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Solemn Laughter: Humor as Subversion and Resistance in the Literature of Simon Ortiz and Carter Revard

Since earliest contact, Europeans have projecied myriad qualities onto the being they erroneously named "Indian." Through text representations, Euramericans have constructed and reproduced profound distortions of indigenous peoples that have shaped political and material realities for Native Americans by reducing them to delimiting "types." Simultaneously, Native writers have a parallel history of representing whites as the embodiment of confusing and "uncivilized" strangeness. In writing which resists colonial defmitions of externally imposed "Indianness," contemporary Native writers have increasingly recast historically racist representations by asserting authentic self-descriptions while depicting whiteness as "Other." This thesis examines the ways in which two contemporary Native writers -- Simon Ortiz, Acoma, and Carter Revard, Osage -- use humor as a literary strategy to subvert the Euramerican stereotypes of the "Indian" as "noble" or "wild savage" and "unscientific primitive"'in order to reconstruct authentic Native identity from the true center, that lived by Native people themselves.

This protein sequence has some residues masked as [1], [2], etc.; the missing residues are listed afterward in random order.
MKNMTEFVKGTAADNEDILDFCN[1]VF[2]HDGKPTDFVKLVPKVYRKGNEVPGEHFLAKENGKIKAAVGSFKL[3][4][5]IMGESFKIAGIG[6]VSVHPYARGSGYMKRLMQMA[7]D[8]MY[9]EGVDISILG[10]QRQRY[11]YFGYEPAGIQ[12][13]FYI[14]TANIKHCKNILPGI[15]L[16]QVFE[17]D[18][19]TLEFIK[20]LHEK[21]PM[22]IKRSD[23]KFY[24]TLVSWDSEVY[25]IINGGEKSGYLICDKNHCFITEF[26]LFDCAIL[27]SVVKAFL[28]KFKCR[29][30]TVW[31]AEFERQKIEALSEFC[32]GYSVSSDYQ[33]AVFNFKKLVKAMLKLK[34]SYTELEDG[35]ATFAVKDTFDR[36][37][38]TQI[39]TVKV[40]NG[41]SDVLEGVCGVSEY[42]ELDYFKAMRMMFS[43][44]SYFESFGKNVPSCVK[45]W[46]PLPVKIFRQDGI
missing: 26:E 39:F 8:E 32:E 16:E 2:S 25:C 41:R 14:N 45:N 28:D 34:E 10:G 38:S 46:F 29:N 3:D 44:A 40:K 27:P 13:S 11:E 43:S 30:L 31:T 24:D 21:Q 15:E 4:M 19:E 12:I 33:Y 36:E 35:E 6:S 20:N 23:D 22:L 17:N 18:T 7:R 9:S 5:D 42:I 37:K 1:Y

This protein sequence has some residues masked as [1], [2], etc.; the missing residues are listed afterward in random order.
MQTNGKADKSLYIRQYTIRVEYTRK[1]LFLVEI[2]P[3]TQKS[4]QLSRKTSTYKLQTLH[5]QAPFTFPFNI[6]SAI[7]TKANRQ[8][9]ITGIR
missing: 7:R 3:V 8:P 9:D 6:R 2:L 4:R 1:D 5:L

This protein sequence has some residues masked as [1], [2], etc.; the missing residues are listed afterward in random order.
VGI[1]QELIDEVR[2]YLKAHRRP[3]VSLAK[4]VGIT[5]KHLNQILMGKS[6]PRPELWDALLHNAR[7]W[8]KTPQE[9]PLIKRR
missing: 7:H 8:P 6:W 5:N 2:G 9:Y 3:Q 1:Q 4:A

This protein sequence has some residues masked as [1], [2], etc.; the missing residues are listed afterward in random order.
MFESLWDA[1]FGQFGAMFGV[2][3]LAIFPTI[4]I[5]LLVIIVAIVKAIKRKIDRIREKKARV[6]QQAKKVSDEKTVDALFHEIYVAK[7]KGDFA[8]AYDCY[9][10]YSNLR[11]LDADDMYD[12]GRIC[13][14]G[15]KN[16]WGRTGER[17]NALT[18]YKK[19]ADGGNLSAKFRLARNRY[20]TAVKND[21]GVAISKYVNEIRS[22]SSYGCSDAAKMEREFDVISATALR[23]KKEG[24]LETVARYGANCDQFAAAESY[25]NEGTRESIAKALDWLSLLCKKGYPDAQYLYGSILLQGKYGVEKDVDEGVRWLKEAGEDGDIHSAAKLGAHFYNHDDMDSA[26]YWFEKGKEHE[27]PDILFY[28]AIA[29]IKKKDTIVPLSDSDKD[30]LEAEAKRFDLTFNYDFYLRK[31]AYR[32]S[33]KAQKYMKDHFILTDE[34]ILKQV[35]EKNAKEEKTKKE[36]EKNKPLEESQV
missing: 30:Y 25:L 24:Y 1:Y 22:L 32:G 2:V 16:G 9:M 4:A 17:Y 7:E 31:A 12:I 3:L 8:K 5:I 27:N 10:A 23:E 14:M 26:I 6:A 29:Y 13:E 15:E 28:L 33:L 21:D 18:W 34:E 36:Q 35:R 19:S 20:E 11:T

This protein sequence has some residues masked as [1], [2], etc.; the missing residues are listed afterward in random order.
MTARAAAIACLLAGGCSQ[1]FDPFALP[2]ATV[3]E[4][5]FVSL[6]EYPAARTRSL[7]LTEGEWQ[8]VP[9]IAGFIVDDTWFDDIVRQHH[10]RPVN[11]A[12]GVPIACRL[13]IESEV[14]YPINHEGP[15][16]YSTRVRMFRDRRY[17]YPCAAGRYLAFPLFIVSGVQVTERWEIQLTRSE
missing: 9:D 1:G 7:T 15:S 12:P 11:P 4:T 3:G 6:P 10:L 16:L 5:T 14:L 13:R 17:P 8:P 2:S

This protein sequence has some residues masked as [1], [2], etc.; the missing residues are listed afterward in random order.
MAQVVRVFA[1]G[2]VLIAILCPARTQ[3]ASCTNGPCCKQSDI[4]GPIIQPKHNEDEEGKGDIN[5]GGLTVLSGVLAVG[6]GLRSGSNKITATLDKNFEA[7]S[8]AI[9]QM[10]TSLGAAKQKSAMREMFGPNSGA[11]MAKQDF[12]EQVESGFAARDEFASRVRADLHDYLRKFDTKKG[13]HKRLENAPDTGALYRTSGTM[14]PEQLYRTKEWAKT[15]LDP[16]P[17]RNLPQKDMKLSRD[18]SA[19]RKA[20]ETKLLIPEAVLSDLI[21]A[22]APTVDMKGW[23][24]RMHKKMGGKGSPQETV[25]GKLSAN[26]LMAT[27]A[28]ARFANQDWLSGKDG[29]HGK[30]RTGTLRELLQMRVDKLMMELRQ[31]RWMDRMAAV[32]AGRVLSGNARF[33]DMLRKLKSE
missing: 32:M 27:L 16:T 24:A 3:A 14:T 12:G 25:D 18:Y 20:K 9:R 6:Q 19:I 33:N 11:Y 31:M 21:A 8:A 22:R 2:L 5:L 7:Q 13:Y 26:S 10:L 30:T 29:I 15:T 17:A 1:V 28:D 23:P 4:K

Jane Haladay


Irvin Morris





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College of Social and Behavioral Sciences